In this reimagining, I have changed Othello’s gender to look at identity and self through the lens of a young woman.  The piece is set in a war-torn land, Indian Administered Kashmir, that is contained in the lap of the majestic Himalayas. Unlike Othello, this reimagining explores the revival of an ancestral relationship after a long absence. Here, a return is marked by alienation in the protagonist’s own homeland. Zooni associates with an Indian identity even though she is Kashmiri, such that for her Kashmir is like any other part of India. She has lived and studied in India for five years. Her understanding of the situation in Kashmir (a zone of conflict) is based on a pro-India position and centres on the news she is fed via mainstream Indian media. When she returns home, she is faced by a grotesque and harsh reality. The illusion of Indian soldiers being the saviours of the civilians is shattered instantly. The lies, deceit, murders, fake encounters and political promises unfold in front of her eyes. Simultaneously, she isn’t accepted as a true Kashmiri by those around her. She is even suspected to be a spy for Indian Intelligence.

Zooni faces gender discrimination as traditional Kashmiri society is highly conservative. When she begins to understand and witness the injustice and tyrannies faced by her people, her personal belonging to the place is put into jeopardy. She no longer knows which side of the political and nationalist line she belongs to and where the divide existed. These questions trouble her and writing becomes her only means to express her innermost feelings. Such introspections guided by her newfound environment, from a state of being an outsider make her conscious of the collective identity of being a Kashmiri as a subject of war, conflict and subjugation. This cognitive dissonance compels her to take a wretched decision. She writes her final piece of poetry before carrying out a final act, which is one of defiance and acceptance at the same time. To defy the teachings of the past and in turn unlearn to accept her status as a Kashmiri, a subject of a militarised, torn and incarcerated land.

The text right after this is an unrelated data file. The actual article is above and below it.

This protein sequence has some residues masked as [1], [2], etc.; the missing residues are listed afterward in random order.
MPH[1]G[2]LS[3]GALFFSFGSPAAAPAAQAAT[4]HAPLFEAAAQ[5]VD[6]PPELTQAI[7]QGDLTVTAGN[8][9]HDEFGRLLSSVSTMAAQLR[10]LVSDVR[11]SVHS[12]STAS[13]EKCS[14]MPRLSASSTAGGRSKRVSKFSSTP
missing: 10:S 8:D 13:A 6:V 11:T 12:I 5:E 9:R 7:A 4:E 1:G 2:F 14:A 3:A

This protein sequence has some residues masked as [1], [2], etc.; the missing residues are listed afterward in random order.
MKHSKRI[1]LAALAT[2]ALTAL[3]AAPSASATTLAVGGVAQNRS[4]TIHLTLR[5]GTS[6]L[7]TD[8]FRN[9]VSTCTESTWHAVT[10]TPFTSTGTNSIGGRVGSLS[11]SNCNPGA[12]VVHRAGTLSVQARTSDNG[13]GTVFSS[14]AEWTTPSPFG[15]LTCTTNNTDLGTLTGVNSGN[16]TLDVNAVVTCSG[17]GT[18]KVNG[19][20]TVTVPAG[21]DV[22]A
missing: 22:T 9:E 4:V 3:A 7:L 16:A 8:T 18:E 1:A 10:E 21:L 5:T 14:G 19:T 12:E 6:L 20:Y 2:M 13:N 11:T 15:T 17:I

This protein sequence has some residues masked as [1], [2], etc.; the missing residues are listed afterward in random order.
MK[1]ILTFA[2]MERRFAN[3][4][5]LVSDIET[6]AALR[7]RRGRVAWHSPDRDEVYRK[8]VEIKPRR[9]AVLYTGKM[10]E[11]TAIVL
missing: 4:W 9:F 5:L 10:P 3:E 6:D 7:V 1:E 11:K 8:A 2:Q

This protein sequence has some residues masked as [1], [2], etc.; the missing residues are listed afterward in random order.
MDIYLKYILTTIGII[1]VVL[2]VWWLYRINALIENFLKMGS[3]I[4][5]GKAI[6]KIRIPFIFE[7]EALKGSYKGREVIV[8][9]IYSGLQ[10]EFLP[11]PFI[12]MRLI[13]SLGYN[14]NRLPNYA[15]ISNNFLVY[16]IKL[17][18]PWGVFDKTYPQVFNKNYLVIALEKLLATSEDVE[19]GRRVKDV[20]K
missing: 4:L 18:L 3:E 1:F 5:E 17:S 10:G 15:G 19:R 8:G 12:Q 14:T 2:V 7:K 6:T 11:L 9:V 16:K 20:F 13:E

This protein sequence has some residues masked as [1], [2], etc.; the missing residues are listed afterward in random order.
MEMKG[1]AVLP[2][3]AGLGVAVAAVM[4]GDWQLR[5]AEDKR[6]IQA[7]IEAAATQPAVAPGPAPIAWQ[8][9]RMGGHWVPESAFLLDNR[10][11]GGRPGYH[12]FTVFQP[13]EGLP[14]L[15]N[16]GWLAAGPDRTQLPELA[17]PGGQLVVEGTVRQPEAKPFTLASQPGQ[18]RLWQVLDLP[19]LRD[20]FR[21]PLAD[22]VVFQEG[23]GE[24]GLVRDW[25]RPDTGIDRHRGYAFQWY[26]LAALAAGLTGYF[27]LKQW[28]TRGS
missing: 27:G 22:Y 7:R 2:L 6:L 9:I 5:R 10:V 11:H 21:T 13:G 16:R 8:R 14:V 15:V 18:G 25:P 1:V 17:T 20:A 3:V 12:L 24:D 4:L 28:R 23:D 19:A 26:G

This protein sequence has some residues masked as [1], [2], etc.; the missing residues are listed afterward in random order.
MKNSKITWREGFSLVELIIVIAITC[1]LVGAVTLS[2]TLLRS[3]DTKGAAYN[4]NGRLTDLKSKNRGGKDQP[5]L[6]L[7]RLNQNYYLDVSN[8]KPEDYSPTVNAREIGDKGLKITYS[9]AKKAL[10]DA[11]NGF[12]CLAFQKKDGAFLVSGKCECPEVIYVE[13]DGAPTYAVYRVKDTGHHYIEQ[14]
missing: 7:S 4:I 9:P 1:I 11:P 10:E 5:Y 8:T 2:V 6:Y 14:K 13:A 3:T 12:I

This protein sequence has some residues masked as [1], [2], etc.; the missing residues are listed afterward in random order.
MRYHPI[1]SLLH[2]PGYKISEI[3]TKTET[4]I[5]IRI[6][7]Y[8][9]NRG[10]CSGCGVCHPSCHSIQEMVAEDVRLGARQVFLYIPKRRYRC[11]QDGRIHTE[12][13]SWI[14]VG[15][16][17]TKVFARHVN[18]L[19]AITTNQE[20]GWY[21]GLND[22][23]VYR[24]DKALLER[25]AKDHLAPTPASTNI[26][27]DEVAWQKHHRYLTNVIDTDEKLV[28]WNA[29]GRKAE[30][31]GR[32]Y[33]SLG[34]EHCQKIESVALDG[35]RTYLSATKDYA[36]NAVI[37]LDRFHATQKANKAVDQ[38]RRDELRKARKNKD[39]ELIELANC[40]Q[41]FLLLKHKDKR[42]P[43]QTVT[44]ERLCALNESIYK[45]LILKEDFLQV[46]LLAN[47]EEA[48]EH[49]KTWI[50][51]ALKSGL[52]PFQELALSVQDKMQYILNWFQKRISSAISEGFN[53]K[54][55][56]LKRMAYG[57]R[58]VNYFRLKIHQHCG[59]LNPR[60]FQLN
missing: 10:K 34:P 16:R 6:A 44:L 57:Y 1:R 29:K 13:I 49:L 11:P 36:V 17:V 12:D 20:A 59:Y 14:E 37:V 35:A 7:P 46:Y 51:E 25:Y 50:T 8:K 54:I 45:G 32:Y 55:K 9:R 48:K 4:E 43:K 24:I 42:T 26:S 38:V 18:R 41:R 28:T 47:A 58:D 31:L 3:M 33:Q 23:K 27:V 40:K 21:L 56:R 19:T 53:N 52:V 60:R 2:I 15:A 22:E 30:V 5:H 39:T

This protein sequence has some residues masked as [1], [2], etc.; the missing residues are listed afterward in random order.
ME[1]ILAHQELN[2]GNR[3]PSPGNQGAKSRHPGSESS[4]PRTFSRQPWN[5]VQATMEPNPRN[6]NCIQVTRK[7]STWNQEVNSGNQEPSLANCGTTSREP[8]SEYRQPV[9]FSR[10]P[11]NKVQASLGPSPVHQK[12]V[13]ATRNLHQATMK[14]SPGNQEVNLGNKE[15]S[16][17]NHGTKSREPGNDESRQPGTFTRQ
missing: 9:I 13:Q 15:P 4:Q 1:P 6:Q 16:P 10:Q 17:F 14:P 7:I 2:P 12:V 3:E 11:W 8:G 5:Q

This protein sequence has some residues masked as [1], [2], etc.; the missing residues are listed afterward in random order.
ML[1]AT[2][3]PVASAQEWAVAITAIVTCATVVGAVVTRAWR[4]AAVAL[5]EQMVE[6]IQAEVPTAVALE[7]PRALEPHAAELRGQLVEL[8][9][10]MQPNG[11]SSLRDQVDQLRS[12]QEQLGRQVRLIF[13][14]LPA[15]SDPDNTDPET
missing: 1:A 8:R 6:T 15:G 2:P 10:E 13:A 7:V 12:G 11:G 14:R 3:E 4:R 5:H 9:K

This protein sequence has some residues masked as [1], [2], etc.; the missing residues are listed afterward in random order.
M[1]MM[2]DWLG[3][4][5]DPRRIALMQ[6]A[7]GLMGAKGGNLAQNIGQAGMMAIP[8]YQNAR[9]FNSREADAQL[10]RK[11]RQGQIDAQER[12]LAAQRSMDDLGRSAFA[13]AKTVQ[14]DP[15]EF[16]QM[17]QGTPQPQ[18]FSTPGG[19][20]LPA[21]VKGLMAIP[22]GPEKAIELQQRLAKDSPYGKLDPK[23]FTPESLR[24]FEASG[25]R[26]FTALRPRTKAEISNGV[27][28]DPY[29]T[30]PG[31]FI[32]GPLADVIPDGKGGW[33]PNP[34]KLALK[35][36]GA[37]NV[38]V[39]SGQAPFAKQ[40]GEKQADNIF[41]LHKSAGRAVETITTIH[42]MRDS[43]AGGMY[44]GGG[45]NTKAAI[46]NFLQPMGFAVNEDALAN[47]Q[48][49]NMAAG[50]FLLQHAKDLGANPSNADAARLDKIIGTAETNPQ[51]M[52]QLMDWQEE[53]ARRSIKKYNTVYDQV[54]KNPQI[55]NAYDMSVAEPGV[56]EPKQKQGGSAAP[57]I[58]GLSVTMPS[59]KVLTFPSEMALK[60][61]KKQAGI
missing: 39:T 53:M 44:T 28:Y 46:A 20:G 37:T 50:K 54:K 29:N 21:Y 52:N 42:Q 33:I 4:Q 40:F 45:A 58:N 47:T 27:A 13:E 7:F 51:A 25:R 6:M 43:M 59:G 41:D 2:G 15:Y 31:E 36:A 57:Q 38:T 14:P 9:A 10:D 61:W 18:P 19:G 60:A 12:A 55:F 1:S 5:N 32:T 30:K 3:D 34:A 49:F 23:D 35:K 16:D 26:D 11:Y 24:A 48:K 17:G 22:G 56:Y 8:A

One day, Zooni joins a stonepelting protest against the illegal Indian occupation of Kashmir. She wears a mask, as women mostly don’t join these protests. With a pebble in her right hand, and the slogan of ‘Azaadi’ on her lips, she is shot directly in her heart. Her body is buried in the Martyrs’ Graveyard like thousands before her and millions after her. Resonating with Othello’s end at his own hands, this emotional act resolves the internal conflict and unites the self with the other into a whole that is tragically dead by bullet wound.

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About the Contributor

<a href="https://www.inversejournal.com/author/zahidawar/" target="_self">Zahida War</a>

Zahida War

Zahida War is an aspiring trauma psychologist currently pursuing a Master's in "War and Psychiatry" at King’s College London. She believes that healing and reconciliation are the stepping stones for the resolution of the Kashmir conflict. She finds writing about her experiences of growing up in Kashmir as a personal healing process.